Mini rhubarb scones

Little rhubarb biscuits like tiny scones with rhubarb in them

Want to make these mini rhubarb scones? Scroll to find my recipe for homemade rhubarb scones below.

Mini rhubarb scones with crinkle edges before baking on parchment paper lined baking sheet

Rhubarb season is a real treat because where I live, the rhubarb is one of the first local summer fruits to make an appearance at the market, usually in late spring. These little rhubarb scones are among the best rhubarb recipes I’ve baked: because scone dough is so rich, it is a lovely complement to the tangy rhubarb. I had a craving for something simple with a little rhubarb and so I made these rhubarb scones with a similar ratio to the 1-2-3 biscuits, but these are basically rhubarb scones, really. I made them small because I didn’t want to make big hunks of scone or biscuits that take up half the plate. I just wanted something a little daintier that could be dipped into some lightly-sweetened vanilla whipped cream with a cup of tea.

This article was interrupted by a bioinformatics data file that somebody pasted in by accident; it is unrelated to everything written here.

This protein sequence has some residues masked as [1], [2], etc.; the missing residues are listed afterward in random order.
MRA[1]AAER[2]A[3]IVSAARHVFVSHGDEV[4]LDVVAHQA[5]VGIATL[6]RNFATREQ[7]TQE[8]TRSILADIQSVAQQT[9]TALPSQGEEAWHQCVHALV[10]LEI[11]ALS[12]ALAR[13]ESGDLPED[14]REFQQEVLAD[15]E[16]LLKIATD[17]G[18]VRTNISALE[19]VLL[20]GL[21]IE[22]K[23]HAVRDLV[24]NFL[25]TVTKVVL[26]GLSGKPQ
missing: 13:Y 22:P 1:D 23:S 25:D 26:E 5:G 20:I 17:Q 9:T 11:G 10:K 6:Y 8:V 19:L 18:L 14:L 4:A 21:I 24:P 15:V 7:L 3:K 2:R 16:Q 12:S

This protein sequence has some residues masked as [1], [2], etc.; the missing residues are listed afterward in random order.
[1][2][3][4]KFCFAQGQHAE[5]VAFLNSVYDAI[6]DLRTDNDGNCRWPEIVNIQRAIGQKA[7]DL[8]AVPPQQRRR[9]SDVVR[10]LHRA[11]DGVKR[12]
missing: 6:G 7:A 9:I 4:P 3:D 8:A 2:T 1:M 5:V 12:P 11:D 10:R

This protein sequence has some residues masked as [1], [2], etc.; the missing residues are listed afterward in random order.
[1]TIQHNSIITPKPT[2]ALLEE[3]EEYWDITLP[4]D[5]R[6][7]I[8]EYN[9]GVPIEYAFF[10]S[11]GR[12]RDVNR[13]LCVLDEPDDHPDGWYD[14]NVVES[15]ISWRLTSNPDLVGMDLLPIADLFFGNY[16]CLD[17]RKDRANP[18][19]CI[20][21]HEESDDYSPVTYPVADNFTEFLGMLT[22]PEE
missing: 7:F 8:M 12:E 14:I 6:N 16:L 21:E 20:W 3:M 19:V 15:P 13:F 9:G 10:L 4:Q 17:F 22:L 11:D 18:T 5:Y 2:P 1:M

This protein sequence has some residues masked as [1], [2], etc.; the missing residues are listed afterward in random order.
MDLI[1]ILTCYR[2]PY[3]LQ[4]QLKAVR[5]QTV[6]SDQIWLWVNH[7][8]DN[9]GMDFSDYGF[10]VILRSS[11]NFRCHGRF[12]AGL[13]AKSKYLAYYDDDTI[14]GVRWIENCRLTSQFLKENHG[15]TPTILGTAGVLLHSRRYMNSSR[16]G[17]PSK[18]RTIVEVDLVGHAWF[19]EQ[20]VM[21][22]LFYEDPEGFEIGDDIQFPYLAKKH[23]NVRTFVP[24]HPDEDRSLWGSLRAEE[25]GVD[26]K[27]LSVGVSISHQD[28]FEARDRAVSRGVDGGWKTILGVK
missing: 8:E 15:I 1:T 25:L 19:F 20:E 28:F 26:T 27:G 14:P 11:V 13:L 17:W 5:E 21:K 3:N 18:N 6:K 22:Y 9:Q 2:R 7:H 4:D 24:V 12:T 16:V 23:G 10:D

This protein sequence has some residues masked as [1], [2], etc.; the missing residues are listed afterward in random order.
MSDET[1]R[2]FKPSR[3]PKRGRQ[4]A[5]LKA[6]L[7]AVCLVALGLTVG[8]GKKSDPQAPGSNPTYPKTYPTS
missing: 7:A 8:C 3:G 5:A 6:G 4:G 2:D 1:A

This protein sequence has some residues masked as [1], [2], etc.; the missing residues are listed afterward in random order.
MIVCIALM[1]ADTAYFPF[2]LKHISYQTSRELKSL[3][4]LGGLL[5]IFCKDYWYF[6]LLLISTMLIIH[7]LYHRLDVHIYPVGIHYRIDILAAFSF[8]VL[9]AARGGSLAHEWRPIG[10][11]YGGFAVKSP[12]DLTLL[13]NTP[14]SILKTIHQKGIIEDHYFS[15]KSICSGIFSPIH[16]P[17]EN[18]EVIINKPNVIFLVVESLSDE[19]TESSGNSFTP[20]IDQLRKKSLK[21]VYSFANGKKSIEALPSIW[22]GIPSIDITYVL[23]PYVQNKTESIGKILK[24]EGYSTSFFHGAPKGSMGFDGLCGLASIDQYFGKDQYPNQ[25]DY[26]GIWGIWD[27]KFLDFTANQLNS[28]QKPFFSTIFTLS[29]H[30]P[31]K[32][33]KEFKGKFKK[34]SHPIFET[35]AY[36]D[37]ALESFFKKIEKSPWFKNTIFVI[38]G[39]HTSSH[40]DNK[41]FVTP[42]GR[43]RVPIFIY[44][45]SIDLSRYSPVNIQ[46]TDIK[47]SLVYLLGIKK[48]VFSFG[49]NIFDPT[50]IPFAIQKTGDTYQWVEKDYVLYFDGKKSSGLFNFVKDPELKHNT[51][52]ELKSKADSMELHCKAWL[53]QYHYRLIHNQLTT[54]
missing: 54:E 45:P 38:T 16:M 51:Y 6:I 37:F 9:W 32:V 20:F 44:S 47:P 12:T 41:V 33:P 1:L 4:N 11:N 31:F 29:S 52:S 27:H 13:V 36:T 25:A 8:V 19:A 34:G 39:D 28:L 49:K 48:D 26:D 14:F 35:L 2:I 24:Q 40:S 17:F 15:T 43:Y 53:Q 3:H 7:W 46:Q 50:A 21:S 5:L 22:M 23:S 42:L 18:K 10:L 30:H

Staggered pan of little rhubarb scones made with fresh pink rhubarb and cut with a round crinkle cutter, before baking on a parchment lined sheet pan

For this recipe, I used milk instead of cream, but by all means, if you want richer scones, you can replace the milk with the same volume of cream, whether that’s half-and-half, or even 35 % whipping cream (unwhipped, of course). All roads lead to making the best scones!

little rhubarb scones on a plate served with a small bowl of sweetened whipped cream